She would demur when asked if she was an artist, saying, “You don’t call yourself an “artist”—if others want to, that’s up to them.” Her creative output during the course of her career was vast and multifaceted. In addition to her Polaroids and cassette tape recordings, there were her “tit” paintings, needlepoints of tabloid front pages, “trip books”, and multimedia and performance art. She has been acknowledged for inventing the double exposure Polaroid and, depending on who you talk to, the selfie. (A collection of her work can be seen in the 2015 book, Brigid Berlin: Polaroids, published by Reel Art Press.). Her portrait Polaroids are memorialized in the photo paintings of Gerhard Richter and Alice Neel. During the course of her career, her whimsical and irreverent style would be featured in some of the most revered museums throughout the world and her influence on Warhol cannot be overstated. She introduced him to the Polaroid camera and the cassette tape recorder. In fact, of all the associations Warhol made throughout his life, it is Brigid Berlin’s name that is dropped more times than anyone else’s in The Andy Warhol Diaries, edited by Pat Hackett.

Berlin and Warhol remained best friends until his untimely death in 1987. She would work on at The Factory for a few years after that, until retreating to home life, where she continued to make art and attend to her beloved pug dogs. In these later years, it was to the Society aspect of her life that she found herself returning. Her public persona as a rough and ready Warhol superstar had always belied an inner appreciation for the sublime and the beautiful. Her two bedroom East 28th Street apartment was the epitome of refined taste, decorated by Berlin herself, with furnishings from her family’s Fifth Avenue residence, along with reminders of her days with Warhol and augmented by those things that she loved. Especially pugs!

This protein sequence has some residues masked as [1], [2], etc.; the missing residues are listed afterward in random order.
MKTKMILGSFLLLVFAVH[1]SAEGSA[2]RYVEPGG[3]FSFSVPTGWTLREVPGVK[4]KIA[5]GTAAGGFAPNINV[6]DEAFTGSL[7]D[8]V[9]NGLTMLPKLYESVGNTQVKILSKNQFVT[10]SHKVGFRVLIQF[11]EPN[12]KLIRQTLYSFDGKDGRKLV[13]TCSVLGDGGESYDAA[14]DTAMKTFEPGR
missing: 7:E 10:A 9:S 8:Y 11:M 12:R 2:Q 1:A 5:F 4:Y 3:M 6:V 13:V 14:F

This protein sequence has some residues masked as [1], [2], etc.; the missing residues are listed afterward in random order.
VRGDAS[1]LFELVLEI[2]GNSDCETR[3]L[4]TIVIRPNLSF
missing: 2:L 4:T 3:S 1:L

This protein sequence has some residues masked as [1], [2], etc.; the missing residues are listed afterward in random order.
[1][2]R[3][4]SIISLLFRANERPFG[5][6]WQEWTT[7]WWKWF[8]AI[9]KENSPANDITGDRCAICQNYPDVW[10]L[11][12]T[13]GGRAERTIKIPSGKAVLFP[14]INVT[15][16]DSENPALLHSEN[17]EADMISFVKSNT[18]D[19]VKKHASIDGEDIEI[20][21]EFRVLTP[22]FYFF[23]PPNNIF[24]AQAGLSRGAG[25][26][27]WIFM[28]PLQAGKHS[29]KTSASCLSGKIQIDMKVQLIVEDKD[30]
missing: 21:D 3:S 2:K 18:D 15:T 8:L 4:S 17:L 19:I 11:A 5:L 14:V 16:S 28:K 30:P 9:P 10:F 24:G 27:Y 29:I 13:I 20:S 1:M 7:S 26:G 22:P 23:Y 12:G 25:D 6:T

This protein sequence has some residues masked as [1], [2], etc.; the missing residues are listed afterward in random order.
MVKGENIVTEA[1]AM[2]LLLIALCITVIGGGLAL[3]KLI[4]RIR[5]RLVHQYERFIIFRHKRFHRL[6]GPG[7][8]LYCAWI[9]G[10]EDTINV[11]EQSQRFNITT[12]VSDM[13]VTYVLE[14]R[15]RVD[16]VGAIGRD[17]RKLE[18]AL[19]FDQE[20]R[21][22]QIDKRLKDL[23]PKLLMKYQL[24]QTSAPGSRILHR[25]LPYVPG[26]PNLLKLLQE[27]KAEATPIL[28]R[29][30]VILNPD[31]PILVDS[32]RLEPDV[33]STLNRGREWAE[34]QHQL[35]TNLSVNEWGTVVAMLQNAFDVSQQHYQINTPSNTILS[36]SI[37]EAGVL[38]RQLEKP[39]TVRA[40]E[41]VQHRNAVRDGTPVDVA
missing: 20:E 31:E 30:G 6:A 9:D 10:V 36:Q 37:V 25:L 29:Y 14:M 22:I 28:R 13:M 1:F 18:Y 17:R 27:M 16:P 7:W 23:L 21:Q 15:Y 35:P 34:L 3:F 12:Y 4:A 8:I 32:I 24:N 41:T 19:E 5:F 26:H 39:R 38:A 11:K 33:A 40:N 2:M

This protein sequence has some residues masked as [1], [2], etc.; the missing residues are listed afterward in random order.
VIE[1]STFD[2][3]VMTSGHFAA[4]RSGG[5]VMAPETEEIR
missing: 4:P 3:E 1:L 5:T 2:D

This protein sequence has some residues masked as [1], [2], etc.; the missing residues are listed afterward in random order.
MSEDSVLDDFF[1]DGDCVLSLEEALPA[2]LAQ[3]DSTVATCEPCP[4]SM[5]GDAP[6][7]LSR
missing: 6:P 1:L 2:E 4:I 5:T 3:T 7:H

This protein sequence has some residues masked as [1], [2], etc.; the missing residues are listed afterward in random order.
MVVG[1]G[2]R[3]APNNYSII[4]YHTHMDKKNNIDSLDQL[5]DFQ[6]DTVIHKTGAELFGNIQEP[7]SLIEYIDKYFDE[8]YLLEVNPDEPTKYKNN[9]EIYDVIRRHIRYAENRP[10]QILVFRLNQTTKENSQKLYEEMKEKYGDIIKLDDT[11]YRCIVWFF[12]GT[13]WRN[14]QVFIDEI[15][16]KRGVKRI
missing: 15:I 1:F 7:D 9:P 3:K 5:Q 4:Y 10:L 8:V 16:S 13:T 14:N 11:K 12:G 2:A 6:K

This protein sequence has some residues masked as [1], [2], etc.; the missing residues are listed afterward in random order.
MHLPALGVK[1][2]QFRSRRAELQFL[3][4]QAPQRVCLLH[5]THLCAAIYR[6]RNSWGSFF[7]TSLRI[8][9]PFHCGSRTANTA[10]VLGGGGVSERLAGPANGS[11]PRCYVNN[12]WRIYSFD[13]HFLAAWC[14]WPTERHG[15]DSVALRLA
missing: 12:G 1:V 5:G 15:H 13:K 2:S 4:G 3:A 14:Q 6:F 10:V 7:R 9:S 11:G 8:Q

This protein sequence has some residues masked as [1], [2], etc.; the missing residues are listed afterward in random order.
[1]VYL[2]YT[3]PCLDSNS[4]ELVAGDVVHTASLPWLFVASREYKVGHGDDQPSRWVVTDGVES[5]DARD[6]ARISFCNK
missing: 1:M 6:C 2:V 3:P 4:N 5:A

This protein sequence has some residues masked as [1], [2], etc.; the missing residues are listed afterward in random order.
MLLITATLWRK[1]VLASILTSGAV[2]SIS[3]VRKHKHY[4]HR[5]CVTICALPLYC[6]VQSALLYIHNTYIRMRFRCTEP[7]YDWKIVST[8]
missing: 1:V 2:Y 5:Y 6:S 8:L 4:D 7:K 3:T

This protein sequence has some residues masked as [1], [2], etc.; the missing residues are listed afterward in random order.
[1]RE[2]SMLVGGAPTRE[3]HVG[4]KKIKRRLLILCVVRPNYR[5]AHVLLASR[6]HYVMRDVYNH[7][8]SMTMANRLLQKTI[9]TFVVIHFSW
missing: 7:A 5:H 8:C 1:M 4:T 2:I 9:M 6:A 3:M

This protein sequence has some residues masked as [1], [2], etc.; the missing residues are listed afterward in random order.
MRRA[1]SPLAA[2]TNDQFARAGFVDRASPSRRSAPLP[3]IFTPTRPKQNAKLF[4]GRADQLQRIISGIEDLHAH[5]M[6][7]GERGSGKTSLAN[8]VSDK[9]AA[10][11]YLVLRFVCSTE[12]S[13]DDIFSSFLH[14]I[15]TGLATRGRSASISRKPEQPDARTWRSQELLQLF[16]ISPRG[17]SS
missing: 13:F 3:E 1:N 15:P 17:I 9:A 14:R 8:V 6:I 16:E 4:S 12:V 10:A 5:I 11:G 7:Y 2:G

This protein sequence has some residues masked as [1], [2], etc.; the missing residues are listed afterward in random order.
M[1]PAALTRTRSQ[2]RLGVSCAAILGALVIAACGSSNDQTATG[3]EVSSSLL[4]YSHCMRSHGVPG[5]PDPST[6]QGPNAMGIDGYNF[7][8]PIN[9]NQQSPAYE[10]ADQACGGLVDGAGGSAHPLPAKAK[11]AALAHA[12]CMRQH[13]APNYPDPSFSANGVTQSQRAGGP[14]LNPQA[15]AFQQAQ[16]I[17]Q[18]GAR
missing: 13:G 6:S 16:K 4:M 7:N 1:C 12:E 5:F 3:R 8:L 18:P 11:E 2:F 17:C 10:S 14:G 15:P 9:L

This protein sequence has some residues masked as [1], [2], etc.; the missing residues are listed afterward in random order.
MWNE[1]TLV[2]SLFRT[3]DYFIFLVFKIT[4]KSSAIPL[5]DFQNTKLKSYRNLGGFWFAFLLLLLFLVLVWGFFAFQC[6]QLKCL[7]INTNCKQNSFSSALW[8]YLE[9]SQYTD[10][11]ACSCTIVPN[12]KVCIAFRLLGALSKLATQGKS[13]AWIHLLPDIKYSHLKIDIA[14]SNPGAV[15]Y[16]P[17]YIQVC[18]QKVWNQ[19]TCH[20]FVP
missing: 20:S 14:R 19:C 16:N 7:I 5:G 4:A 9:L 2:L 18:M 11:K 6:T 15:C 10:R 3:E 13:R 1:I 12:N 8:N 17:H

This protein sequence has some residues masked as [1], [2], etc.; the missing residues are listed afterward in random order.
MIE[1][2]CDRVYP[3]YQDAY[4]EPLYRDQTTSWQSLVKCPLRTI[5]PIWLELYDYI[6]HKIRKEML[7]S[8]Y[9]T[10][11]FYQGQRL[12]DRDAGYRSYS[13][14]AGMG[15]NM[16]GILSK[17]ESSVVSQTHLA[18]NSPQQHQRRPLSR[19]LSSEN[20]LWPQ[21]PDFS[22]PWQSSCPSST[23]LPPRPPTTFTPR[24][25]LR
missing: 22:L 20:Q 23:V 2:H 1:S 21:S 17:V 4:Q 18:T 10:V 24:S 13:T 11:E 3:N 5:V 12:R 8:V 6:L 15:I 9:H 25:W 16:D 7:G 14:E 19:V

After her death in 2020, she bequeathed her apartment and its contents to longtime friend and companion, multi-media producer Rob Vaczy. She requested that any estate sale be held at Doyle, with whom she had a fond relationship. The sale of this collection, which reflects the two worlds in which she lived, fulfills that wish.

For more on Brigid Berlin visit:

T: The New York Times Style Magazine: Brigid Berlin, Andy Warhol's Most Enduring Friend

The New York Times: Brigid Berlin, Socialite Who Joined Warhol’s World, Dies at 80

New York Social Diary: Brigid Berlin

The New York Post: NYC spread owned by Warhol superstar Brigid Berlin sells for $1.1M

The Los Angeles Times: Brigid Berlin's Polaroids Chronicled Andy Warhol's World and Presaged Our Social Media Age

ArtForum: Brigid Berlin

A Walkabout with the Specialist

Specialist Peter Costanzo led a tour of the exhibition on livestreamed on Instagram @doylenewyork.
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  • Estate of Brigid Berlin